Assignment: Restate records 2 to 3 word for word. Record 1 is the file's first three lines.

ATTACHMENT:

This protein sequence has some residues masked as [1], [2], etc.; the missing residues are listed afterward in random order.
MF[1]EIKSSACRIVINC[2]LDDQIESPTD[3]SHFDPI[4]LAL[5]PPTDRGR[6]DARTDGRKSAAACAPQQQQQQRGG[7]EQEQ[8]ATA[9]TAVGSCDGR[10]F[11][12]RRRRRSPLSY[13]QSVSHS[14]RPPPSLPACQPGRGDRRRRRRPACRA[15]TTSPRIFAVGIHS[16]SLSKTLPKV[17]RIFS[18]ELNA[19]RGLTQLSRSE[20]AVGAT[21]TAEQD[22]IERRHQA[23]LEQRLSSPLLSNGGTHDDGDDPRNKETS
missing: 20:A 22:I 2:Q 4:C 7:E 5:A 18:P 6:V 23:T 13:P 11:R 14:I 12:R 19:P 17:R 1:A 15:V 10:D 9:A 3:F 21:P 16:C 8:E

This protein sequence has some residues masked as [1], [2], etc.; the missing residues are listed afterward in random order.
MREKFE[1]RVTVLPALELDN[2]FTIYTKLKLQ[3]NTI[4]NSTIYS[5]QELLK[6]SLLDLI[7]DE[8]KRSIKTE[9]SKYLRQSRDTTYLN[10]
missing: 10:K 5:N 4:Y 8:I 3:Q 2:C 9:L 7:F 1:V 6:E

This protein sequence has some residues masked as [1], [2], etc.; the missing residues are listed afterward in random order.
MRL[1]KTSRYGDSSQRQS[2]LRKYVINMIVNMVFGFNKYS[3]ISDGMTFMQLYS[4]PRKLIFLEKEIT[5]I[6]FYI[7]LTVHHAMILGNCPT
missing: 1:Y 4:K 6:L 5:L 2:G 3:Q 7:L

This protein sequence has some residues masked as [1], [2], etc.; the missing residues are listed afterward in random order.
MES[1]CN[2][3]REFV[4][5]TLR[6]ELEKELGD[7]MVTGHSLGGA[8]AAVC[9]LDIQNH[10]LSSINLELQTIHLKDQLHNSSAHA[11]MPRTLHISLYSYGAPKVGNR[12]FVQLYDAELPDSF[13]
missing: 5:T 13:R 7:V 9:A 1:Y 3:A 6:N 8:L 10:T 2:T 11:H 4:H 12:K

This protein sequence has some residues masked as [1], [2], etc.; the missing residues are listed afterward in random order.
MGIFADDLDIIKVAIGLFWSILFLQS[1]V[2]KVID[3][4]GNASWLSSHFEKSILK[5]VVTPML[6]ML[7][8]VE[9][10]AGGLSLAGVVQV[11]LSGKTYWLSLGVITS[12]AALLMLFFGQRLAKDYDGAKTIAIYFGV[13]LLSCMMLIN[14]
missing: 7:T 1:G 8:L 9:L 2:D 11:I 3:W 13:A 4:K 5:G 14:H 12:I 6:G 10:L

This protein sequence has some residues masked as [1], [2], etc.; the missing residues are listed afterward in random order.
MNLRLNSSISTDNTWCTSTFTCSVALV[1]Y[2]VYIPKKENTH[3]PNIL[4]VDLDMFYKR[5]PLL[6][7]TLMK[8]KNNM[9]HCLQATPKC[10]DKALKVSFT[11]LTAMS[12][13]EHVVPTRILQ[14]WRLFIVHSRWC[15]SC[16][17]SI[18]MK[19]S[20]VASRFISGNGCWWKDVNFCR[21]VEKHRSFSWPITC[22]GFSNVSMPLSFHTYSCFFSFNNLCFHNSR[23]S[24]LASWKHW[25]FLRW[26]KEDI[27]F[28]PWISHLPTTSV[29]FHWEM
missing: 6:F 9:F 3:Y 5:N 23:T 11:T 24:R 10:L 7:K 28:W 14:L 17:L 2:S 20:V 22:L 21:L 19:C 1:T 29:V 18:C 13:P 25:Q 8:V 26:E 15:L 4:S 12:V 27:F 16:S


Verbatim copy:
This protein sequence has some residues masked as [1], [2], etc.; the missing residues are listed afterward in random order.
MREKFE[1]RVTVLPALELDN[2]FTIYTKLKLQ[3]NTI[4]NSTIYS[5]QELLK[6]SLLDLI[7]DE[8]KRSIKTE[9]SKYLRQSRDTTYLN[10]
missing: 10:K 5:N 4:Y 8:I 3:Q 2:C 9:L 7:F 1:V 6:E

This protein sequence has some residues masked as [1], [2], etc.; the missing residues are listed afterward in random order.
MRL[1]KTSRYGDSSQRQS[2]LRKYVINMIVNMVFGFNKYS[3]ISDGMTFMQLYS[4]PRKLIFLEKEIT[5]I[6]FYI[7]LTVHHAMILGNCPT
missing: 1:Y 4:K 6:L 5:L 2:G 3:Q 7:L